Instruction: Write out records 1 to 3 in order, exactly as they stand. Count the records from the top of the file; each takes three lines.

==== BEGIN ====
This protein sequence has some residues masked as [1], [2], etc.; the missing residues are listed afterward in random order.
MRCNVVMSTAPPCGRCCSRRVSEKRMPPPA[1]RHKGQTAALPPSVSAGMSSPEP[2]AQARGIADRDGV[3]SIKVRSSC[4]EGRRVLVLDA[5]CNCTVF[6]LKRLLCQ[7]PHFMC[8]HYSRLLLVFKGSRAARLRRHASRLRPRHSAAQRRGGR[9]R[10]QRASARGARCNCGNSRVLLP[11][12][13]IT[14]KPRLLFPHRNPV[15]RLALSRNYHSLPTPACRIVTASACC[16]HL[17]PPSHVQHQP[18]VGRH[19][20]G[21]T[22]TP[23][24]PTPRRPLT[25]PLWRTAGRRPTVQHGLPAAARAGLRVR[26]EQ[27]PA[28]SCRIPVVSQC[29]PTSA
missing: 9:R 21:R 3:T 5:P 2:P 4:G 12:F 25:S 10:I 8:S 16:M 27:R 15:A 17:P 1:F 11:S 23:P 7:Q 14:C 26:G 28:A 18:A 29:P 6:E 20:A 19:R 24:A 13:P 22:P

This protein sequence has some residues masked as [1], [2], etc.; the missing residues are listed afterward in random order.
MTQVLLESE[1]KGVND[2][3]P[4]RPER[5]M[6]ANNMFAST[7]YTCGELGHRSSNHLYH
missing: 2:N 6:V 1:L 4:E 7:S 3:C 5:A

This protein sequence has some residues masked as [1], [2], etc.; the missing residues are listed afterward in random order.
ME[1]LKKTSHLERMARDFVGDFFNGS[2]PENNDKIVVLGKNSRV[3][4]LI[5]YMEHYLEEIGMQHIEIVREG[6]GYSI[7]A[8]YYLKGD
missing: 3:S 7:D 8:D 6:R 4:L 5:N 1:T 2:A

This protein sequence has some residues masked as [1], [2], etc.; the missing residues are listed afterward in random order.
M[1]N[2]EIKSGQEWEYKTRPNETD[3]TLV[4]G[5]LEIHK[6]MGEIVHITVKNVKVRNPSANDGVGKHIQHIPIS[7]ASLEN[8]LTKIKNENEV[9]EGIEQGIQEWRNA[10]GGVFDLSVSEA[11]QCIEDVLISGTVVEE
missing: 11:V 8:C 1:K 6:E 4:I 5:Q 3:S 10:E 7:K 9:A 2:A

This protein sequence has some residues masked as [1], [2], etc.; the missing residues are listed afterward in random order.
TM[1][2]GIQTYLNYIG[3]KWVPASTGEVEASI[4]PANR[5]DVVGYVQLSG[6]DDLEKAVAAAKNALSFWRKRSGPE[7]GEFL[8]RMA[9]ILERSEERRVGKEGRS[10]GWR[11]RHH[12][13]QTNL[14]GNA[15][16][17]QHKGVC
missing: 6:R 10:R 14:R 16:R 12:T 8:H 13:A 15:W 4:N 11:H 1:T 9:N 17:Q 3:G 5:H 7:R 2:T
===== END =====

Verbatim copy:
This protein sequence has some residues masked as [1], [2], etc.; the missing residues are listed afterward in random order.
MRCNVVMSTAPPCGRCCSRRVSEKRMPPPA[1]RHKGQTAALPPSVSAGMSSPEP[2]AQARGIADRDGV[3]SIKVRSSC[4]EGRRVLVLDA[5]CNCTVF[6]LKRLLCQ[7]PHFMC[8]HYSRLLLVFKGSRAARLRRHASRLRPRHSAAQRRGGR[9]R[10]QRASARGARCNCGNSRVLLP[11][12][13]IT[14]KPRLLFPHRNPV[15]RLALSRNYHSLPTPACRIVTASACC[16]HL[17]PPSHVQHQP[18]VGRH[19][20]G[21]T[22]TP[23][24]PTPRRPLT[25]PLWRTAGRRPTVQHGLPAAARAGLRVR[26]EQ[27]PA[28]SCRIPVVSQC[29]PTSA
missing: 9:R 21:R 3:T 5:P 2:P 4:G 12:F 25:S 10:I 8:S 16:M 27:R 15:A 17:P 1:F 11:S 23:P 7:Q 14:C 26:G 28:A 18:A 29:P 6:E 20:A 19:R 24:A 13:P 22:P

This protein sequence has some residues masked as [1], [2], etc.; the missing residues are listed afterward in random order.
MTQVLLESE[1]KGVND[2][3]P[4]RPER[5]M[6]ANNMFAST[7]YTCGELGHRSSNHLYH
missing: 2:N 6:V 1:L 4:E 7:S 3:C 5:A

This protein sequence has some residues masked as [1], [2], etc.; the missing residues are listed afterward in random order.
ME[1]LKKTSHLERMARDFVGDFFNGS[2]PENNDKIVVLGKNSRV[3][4]LI[5]YMEHYLEEIGMQHIEIVREG[6]GYSI[7]A[8]YYLKGD
missing: 3:S 7:D 8:D 6:R 4:L 5:N 1:T 2:A